We'll never know Lillian's side of the story for obvious reasons but this sounds like what most likely happened. It's true that actors and actresses cannot afford to be very picky early on in their careers. Stardom is not achieved instaneously. Heck, Jackie Chan and Sylvester Stallone were both in pornos when they were first starting out.

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For the record, we're not upset about the name change- we're upset about the stupidity. :rolleyes:

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18 hours ago, Dargo said:

OH, and one more thing here, folks!

IF I don't now receive a MINIMUM of five "likes" for my previous "profound" post up there, then....

(...well then, SCREW YOU ALL!!!) 😝

LOL

;)

You just did, I checked LIKE before I read this post of yours and that makes 5 ;)

 

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So it was Bowling Green University in Ohio that pulled this? Bowling Green University is located in Bowling Green, Ohio ... and the town is named after Bowling Green, Kentucky ... which was the provisional capital of Kentucky during the Civil War ... and Kentucky was a confederate state ... and ... and ... racist or something ...

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That's the problem with these PC types. They actually think the confederates were racists.

C'mon, man.

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:rolleyes: Sure....

So in subsequent years, it was the BLACK folk that restricted the WHITE folk to separate restrooms, restaurants, hotels and such to "protect" THEIR "racial purity", right?   :rolleyes:  :blink:

Sepiatone

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13 hours ago, scsu1975 said:

So it was Bowling Green University in Ohio that pulled this? Bowling Green University is located in Bowling Green, Ohio ... and the town is named after Bowling Green, Kentucky ... which was the provisional capital of Kentucky during the Civil War ... and Kentucky was a confederate state ... and ... and ... racist or something ...

Actually, KY was never really in the Confederacy.  There was a group that claimed to represent it and sent representatives to the Confederate Congress.  It and MO did have stars on the Confederate flag, but neither ever actually seceded from the US and established a Confederate state.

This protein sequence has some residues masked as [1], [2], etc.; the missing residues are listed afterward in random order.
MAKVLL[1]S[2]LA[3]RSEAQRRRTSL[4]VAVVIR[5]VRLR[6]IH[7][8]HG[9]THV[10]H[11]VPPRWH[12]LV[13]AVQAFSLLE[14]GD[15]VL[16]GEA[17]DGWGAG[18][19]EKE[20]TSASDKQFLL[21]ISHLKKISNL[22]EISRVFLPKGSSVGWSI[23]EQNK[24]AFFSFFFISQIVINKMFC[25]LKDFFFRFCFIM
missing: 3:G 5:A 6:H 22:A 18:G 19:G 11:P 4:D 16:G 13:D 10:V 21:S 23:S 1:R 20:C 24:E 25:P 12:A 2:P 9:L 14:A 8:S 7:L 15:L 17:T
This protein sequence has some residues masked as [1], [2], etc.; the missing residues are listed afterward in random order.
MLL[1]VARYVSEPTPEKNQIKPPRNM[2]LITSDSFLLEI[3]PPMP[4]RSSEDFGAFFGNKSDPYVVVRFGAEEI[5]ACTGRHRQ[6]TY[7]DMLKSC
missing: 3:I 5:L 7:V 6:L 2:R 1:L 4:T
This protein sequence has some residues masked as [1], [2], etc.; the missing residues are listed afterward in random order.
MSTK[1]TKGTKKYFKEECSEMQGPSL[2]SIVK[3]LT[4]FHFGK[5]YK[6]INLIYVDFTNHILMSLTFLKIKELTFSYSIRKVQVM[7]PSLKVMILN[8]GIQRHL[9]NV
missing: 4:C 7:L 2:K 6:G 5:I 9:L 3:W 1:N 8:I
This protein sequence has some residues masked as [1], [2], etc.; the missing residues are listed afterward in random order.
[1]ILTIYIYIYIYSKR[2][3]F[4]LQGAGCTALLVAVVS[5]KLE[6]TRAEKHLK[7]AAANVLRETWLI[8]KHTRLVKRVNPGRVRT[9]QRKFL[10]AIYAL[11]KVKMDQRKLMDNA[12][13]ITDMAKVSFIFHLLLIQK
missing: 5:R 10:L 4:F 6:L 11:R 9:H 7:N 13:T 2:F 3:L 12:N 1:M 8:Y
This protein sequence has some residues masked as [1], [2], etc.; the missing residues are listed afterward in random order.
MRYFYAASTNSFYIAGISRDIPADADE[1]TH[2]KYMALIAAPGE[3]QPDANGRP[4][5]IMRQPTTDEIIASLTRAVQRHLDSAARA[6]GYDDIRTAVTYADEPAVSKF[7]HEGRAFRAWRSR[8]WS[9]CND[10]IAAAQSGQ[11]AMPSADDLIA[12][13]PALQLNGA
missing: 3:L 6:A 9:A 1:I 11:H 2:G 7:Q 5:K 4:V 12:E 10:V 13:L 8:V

20 hours ago, DVDPhreak said:

You guys have GOT to calm down about something this inconsequential.  Wait till something TRULY consequential before getting so worked up.  I'm a big silent film fan, big Gish fan, and I own about 30 of her shorts and features.  If anyone is upset, it should be me, but I'm not.  Will all Gish films, DVDs, and Blu-rays vanish from the face of the Earth?  Will people stop making discs and writing books about her and silent films?  Will TCM stop broadcasting her films?  This little kerfuffle has next to NO TANGIBLE effects towards us film fans here.

If we protest, it should be about something tangible and consequential -- such as the apparent impossibility of hoping Disney would release "Song of the South" on home video.  Yes, it has outdated and insensitive views, but we still need to see it for film history.  We can assume Disney has done next to no restoration for the film.  So this film is actually in some REAL danger of being erased from the face of the Earth, and film history.  Now, this is something that we could lodge a LEGITIMATE protest against -- not some inconsequential naming practice in some local college.

As has already been pointed out this is a discussion board so people are free to discuss any thread or posts.  They are expected to, otherwise the site would die.